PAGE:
At Sharecare, we pride ourselves on providing health information you can trust from top experts in their fields. Now, a new landmark study published January 17, 2014 in the peer-reviewed journal PLOS ONE confirms that the RealAge® Test, our unique health assessment that measures your body’s biological health age as opposed to chronological age, is an accurate measure of how long you’ll live.
What does that mean in plain English? “Researchers were looking at whether the RealAge Test was able to do what it said it did,” explains Sharecare Chief Medical Officer Keith Roach, MD, a co-creator of the RealAge Test. “So if you are 35 years old and your RealAge is 30, do you really have the same risk of death as an average 30-year-old? The study found that you do.”
What’s more, the study – conducted by a team at the University of California, San Diego, led by James Fowler, PhD, a professor of medical genetics and political science – found that the RealAge Test is even more accurate than another health score widely-used by doctors called the Framingham ATP-III.
We sat down with RealAge Test co-creators Michael Roizen, MD, and Dr. Roach to learn more about the science and what it means for you. (For more on the study and research findings, watch Sharecare’s interview with Professor James Fowler).
Q: You and millions of users already had confidence in the science behind the RealAge Test. So why is this study important?
Dr. Roizen: First, it proves patient-entered data can be used to accurately predict cardiovascular and all-cause risk -- that is, your choices of exercise, food, your stresses, and even how much you love predicts accurately how young or old your body is. The second thing that really is potent about this study is that no one at RealAge had any influence on it.
Q: Were you surprised to learn how accurately the RealAge Test is able to predict how long you’ll live?
Dr. Roach: A little surprised and pleased, but not tremendously surprised. We worked awfully hard to come up with a new set of algorithms, of ways of trying to predict mortality based on an immense amount of published data. So we’re pleased that the new method that we used and patented proved to be as effective as we hoped.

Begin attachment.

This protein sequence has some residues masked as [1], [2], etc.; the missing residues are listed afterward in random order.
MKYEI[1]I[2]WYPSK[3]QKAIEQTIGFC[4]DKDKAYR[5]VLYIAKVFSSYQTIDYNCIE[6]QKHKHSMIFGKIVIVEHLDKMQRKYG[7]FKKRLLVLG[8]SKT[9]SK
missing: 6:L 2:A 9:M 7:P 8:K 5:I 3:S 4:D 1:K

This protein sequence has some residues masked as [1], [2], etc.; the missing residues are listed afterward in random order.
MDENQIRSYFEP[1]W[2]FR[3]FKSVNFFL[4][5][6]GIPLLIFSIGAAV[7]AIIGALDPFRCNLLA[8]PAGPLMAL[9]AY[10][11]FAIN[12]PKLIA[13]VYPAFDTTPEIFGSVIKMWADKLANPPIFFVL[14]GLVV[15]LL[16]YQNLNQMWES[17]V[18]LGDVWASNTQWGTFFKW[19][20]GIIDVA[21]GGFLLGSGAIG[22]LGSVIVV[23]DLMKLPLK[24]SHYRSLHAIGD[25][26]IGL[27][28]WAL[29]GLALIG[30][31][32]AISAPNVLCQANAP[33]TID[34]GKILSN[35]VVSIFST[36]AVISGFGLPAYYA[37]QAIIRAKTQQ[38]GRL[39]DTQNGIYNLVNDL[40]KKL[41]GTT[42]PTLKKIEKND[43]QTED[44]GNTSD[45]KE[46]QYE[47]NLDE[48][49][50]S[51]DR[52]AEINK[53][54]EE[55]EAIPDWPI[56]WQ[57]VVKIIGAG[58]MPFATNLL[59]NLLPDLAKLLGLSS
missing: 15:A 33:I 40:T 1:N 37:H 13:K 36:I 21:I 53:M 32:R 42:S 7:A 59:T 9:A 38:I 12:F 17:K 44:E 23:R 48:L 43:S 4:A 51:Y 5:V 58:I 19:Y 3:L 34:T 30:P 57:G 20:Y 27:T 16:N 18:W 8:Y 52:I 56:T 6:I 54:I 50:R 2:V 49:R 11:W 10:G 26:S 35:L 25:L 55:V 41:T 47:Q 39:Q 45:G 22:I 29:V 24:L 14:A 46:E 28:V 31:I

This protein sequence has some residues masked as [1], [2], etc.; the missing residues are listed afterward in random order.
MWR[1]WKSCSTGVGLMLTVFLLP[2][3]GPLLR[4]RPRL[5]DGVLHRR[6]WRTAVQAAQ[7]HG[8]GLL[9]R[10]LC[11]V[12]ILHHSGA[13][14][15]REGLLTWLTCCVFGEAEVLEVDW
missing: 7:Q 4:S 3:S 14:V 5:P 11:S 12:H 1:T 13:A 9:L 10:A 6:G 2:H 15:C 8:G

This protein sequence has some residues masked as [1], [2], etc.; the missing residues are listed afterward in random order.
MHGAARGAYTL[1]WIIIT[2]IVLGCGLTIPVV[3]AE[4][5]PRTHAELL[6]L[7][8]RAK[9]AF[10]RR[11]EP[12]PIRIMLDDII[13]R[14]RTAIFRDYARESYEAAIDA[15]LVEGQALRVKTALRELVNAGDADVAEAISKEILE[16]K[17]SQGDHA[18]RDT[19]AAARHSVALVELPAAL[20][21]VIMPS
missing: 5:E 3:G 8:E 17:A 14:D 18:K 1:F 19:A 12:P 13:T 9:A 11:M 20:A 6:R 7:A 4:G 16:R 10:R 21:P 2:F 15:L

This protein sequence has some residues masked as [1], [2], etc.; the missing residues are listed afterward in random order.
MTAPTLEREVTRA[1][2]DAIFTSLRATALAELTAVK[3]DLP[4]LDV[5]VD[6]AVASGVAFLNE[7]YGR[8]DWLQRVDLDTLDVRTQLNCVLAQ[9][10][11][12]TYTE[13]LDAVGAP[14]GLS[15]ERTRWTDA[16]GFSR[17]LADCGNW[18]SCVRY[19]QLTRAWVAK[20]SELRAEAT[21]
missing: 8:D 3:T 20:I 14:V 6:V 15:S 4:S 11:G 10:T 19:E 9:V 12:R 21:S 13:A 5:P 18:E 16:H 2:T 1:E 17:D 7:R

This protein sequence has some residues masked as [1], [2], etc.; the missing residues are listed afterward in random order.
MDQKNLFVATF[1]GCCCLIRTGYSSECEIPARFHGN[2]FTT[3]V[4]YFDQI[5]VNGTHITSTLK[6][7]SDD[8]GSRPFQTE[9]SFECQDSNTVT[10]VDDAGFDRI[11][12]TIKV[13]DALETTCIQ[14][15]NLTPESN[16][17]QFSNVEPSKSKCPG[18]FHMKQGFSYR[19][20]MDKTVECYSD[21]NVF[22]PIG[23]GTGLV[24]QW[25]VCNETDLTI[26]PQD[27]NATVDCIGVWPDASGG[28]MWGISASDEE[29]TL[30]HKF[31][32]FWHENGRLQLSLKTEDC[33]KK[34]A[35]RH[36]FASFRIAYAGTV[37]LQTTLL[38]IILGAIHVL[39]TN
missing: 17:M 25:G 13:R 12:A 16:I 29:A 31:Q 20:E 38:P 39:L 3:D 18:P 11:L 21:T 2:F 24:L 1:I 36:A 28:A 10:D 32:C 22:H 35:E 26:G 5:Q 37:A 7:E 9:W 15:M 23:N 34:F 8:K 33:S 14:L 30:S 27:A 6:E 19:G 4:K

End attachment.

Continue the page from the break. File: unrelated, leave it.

Q: Given that the RealAge Test relies on a person’s self-reported information -- like waist size or cholesterol levels -- how is it so reliable?
Dr. Roach: Let’s take a look at just cholesterol. Someone’s blood cholesterol number has a lot of different factors: diet, family history, exercise. So if you just look at cholesterol levels, you’re missing a large part of what is driving your risk. Since the RealAge Test looks at multiple different areas of your health, you can misreport some information and still get a good prediction about how well your body is doing.
Q: Researchers found that the RealAge Test was more accurate at predicting heart disease deaths than the Framingham ATP III. Why do you think that is?
Dr. Roach: The RealAge Test uses many more pieces of information than is available to the Framingham equation. Because we’re looking at mortality risk in a more comprehensive and holistic way, we’re able to make better predictions about coronary disease as well as different forms of mortality.
Dr. Roizen: The Framingham looks at tobacco use and so does the RealAge Test, but Framingham doesn’t look at your food choices, how much physical activity you do, or how you manage stress. So the RealAge Test is more accurate because it’s using factors that are not accounted for by the Framingham that are major predictors of more than cardiac and cardiovascular mortality and disability; they accurately predict your overall risk of dying.
Q: What are some potential outcomes you hope to see from this published research?
Dr. Roizen: This study validates that your choices affect your rate of aging. What I hope is that people gain a greater appreciation and confidence in knowing they can take control of their quality and length of life. They can live longer and with less disability if they choose to do so.
Read the published paper, Prediction of Mortality Using On-line, Self-Reported Health Data: Empirical Test of the RealAge Score, at PLOS ONE.